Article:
Then, you notice that because you are a friend of the person who posted the discussion, all of a sudden you start experiencing a streak of “bad luck” And, that bad luck gets worse and worse until something downright dangerous happens. Maybe your children and pets have even suffered… you wonder what’s going on. You don’t want to be paranoid so maybe you talk about it to a few people you trust, and find out you are not alone. Similar things are happening to other people who have similar associations. It seems to be too much of a coincidence to BE a coincidence. So then you have a divination done and see what that might reveal and your suspicions are confirmed. This is Black Hat hoodoo at its lowest, folks.

In fact, there are tenets against targeting children and animals in most, if not all of the organized ATRs. People who breach these taboos are said to lose their power and the power of their main spirits. They only have the lower entities left to work with, and the allegiance of these lower spirits cannot be guaranteed.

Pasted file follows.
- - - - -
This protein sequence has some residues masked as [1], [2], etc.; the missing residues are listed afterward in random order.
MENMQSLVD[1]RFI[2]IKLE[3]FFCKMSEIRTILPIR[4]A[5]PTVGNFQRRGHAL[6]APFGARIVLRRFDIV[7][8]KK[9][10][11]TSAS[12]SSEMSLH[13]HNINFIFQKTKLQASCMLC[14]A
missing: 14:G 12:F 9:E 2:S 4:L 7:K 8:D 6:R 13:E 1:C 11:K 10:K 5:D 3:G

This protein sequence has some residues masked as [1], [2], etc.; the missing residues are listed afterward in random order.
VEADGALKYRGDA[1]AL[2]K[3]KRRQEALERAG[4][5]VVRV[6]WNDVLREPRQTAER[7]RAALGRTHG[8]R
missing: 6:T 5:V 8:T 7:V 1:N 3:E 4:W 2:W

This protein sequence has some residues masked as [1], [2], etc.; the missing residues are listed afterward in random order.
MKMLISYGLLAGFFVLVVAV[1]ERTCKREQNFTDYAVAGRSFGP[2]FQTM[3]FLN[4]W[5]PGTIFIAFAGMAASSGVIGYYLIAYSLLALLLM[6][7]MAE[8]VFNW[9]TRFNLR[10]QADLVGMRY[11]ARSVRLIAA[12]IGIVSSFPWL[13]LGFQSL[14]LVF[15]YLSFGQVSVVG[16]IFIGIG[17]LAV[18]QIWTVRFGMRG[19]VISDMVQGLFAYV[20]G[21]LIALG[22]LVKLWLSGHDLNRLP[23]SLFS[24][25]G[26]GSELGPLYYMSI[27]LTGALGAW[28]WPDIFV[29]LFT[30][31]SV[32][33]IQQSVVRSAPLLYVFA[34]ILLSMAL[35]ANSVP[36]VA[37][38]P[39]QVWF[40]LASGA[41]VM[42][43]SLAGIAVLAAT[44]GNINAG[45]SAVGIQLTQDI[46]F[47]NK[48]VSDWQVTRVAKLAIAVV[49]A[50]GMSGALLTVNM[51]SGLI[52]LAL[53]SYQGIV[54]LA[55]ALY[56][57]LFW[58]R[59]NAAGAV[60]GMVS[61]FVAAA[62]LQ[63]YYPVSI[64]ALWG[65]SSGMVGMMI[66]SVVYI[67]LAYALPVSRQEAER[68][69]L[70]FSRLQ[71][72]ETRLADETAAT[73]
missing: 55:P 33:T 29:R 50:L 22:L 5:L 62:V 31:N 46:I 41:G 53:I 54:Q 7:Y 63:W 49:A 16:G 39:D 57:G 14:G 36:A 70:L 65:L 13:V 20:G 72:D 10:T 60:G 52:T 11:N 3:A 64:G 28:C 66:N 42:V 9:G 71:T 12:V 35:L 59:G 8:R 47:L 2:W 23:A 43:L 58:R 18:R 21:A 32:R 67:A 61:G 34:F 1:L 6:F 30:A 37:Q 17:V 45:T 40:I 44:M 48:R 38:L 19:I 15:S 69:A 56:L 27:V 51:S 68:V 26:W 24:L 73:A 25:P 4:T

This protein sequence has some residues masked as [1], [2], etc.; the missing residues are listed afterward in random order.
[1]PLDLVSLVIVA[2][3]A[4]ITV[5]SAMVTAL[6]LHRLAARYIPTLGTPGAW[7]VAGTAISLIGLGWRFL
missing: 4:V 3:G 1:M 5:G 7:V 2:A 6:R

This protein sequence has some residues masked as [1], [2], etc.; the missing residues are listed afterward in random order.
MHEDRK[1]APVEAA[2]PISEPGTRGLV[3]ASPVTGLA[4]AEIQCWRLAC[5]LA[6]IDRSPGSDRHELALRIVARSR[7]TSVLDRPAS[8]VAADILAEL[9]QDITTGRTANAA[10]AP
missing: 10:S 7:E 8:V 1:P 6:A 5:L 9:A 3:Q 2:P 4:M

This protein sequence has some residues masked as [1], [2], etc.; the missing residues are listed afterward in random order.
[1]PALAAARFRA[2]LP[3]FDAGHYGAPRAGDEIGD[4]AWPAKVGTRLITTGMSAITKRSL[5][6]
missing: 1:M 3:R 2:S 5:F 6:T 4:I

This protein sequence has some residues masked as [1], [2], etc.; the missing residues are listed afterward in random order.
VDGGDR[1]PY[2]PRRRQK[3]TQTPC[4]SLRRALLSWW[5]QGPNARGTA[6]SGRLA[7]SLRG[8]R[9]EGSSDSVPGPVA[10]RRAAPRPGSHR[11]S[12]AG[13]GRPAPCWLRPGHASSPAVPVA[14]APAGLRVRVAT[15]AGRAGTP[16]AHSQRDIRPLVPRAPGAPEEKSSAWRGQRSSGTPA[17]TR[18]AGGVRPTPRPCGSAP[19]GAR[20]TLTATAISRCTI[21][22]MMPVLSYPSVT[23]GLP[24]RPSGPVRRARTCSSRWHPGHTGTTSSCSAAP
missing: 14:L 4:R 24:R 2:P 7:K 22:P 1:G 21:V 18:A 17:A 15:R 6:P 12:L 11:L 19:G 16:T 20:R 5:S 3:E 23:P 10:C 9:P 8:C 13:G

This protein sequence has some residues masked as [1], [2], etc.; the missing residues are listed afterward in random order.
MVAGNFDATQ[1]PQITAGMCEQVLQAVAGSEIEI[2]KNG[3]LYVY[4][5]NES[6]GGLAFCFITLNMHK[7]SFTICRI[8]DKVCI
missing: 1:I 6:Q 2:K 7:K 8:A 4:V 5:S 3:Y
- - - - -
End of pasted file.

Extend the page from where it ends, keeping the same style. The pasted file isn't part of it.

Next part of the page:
People who stoop to the lowest of the Black Hat hoodoo tactics are the most dangerous because they have no super-ego monitoring their id, to put it in psychoanalytic terms. The super-ego is the part of the psyche that sets boundaries on behavior based on morals and ethics. The id is the part of the psyche that is comprised of pure instinct and impulse. They don’t care if they lose control because they have no morals. The out of control behavior that results with a poorly functioning super-ego feels powerful because of its intensity. The lengths to which they go to exact revenge with unbridled instincts makes them feel superhuman and untouchable, as if the laws of nature do not apply to them. But this is just an illusion…out of control is out of control, pure and simple. And anyone who acts maliciously towards another out of jealousy or competitiveness will eventually find themselves sucked into a dark hole with no way out. Unfortunately, these folks tend to do a lot of damage on their way down.